Level: beginner

The relative pronouns are:

Subject Object Possessive
who who/whom whose
which which whose
that that -

We use relative pronouns to introduce relative clauses. Relative clauses tell us more about people and things:

Lord Thompson, who is 76, has just retired.
This is the house which Jack built.
Marie Curie is the woman that discovered radium.

We use:

• who and whom for people
• which for things
• that for people or things.

## Two kinds of relative clause

There are two kinds of relative clause:

1.  We use relative clauses to make clear which person or thing we are talking about:

Marie Curie is the woman who discovered radium.
This is the house which Jack built.

In this kind of relative clause, we can use that instead of who or which:

Marie Curie is the woman that discovered radium.
This is the house that Jack built.

We can leave out the pronoun if it is the object of the relative clause:

This is the house that Jack built. (that is the object of built)

Relative pronouns 1

GapFillDragAndDrop_MTU4ODQ=

Relative pronouns 2

GapFillTyping_MTU4ODY=

Be careful!

The relative pronoun is the subject/object of the relative clause, so we do not repeat the subject/object:

Marie Curie is the woman who she discovered radium.
(who is the subject of discovered, so we don't need she)

This is the house that Jack built it.
(that is the object of built, so we don't need it)

Lord Thompson, who is 76, has just retired.
We had fish and chips, which I always enjoy.
I met Rebecca in town yesterday, which was a nice surprise.

With this kind of relative clause, we use commas (,) to separate it from the rest of the sentence.

Be careful!

In this kind of relative clause, we cannot use that:

Lord Thompson, who is 76, has just retired.
(NOT Lord Thompson, that is 76, has just retired.)

and we cannot leave out the pronoun:

We had fish and chips, which I always enjoy.
(NOT We had fish and chips, I always enjoy.)

Relative pronouns 3

GapFillDragAndDrop_MTU4OTE=

Relative pronouns 4

GapFillTyping_MTU4OTI=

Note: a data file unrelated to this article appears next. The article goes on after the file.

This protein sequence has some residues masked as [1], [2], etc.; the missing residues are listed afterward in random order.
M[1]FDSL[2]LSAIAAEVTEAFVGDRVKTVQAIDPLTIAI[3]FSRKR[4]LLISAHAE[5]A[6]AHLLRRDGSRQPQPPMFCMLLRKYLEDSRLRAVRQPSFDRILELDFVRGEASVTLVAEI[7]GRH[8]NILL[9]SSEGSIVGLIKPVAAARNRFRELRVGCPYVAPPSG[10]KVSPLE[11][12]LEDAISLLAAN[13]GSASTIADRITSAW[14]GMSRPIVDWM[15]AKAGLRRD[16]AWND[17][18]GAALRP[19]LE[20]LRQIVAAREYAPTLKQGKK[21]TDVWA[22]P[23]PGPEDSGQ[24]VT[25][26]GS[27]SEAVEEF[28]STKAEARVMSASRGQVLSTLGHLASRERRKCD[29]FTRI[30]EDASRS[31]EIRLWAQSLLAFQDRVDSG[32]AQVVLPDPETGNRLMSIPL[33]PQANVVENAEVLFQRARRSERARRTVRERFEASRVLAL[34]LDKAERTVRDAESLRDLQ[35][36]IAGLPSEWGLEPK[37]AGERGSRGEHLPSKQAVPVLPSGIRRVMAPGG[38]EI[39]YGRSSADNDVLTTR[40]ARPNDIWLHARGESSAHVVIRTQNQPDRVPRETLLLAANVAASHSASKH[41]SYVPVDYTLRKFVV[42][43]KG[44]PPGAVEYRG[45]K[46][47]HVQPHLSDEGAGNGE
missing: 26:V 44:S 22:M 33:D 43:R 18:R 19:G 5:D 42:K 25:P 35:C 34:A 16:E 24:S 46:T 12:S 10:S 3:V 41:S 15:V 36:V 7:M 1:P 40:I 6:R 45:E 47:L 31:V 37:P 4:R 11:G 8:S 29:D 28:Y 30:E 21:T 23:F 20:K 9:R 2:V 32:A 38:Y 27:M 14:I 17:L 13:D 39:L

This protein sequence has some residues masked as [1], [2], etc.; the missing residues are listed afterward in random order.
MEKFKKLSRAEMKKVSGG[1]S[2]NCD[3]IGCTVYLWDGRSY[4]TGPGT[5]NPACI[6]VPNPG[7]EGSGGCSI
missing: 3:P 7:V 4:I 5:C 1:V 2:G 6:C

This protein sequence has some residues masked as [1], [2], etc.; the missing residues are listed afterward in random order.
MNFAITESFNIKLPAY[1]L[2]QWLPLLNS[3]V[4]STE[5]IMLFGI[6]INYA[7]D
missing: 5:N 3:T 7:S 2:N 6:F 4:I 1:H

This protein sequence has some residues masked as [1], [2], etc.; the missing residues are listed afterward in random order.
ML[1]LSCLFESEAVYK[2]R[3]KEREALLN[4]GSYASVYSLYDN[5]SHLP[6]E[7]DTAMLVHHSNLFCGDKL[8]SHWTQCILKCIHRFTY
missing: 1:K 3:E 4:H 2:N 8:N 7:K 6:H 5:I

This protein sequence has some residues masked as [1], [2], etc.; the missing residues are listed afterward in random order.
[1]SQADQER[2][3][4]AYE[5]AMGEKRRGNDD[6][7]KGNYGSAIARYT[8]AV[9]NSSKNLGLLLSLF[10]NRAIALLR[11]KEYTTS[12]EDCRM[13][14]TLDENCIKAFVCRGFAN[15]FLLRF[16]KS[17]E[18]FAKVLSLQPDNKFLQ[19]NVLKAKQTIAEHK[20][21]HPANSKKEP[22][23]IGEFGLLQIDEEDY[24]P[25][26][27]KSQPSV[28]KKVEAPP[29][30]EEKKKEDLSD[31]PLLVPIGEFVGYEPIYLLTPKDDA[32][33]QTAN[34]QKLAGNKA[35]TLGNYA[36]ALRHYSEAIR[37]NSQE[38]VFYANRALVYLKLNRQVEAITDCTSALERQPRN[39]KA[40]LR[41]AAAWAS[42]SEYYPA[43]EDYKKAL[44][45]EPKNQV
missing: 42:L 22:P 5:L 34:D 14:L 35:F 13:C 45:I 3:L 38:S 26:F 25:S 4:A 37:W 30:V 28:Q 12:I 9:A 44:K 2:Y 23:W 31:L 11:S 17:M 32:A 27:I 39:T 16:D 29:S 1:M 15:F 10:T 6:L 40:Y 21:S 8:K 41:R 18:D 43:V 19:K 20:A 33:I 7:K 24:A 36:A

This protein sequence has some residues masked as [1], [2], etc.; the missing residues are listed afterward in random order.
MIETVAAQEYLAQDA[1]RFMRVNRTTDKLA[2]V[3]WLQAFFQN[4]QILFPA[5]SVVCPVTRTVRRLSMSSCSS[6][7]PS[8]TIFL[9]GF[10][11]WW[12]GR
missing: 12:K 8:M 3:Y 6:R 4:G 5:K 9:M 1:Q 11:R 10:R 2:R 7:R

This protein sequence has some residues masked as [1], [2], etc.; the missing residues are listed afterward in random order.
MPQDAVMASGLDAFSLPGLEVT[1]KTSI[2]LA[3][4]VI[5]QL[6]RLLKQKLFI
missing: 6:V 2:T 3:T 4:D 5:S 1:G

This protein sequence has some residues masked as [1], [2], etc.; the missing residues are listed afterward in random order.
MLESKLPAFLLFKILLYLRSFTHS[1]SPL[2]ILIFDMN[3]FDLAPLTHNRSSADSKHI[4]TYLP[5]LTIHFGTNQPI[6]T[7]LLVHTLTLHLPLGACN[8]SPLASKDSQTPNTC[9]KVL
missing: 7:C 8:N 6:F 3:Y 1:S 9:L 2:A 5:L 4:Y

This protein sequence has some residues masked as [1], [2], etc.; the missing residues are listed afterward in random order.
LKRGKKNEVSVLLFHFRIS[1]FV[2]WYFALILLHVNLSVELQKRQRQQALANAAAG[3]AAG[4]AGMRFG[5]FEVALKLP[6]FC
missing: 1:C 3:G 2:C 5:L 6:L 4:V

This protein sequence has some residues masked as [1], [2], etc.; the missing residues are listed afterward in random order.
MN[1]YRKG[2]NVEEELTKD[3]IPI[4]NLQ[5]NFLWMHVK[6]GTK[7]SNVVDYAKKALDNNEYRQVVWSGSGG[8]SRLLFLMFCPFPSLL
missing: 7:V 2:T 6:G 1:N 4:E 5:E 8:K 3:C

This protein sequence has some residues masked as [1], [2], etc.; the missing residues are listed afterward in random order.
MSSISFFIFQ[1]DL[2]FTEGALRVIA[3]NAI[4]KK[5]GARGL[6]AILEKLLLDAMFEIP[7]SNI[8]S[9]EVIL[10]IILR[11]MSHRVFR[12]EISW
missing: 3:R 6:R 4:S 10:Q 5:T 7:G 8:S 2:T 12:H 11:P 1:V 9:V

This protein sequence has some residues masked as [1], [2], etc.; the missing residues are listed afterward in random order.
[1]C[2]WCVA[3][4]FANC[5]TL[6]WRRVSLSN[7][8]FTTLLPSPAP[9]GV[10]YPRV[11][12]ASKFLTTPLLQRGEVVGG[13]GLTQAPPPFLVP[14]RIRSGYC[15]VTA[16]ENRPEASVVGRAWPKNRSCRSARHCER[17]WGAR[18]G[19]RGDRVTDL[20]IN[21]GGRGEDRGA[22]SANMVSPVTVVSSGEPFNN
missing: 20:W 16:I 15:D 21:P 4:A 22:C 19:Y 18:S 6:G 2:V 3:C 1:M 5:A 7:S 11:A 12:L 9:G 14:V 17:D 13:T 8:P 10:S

Level: intermediate

## whose and whom

We use whose as the possessive form of who:

This is George, whose brother went to school with me.

We sometimes use whom as the object of a verb or preposition:

This is George, whom you met at our house last year.
(whom is the object of met)

This is George’s brother, with whom I went to school.
(whom is the object of with)

but nowadays we normally use who:

This is George, who you met at our house last year.
This is George’s brother, who I went to school with.

Relative pronouns 5

MultipleSelection_MTU4OTM=

## Relative pronouns with prepositions

When who(m) or which have a preposition, the preposition can come at the beginning of the clause:

I had an uncle in Germany, from who(m) I inherited a bit of money.
We bought a chainsaw, with which we cut up all the wood.

or at the end of the clause:

I had an uncle in Germany, who(m) I inherited a bit of money from.
We bought a chainsaw, which we cut all the wood up with.

But when that has a preposition, the preposition always comes at the end:

I didn't know the uncle that I inherited the money from.
We can't find the chainsaw that we cut all the wood up with.

Relative pronouns 6

GapFillTyping_MTU4OTQ=

## when and where

We can use when with times and where with places to make it clear which time or place we are talking about:

England won the World Cup in 1966. It was the year when we got married.
I remember my twentieth birthday. It was the day when the tsunami happened.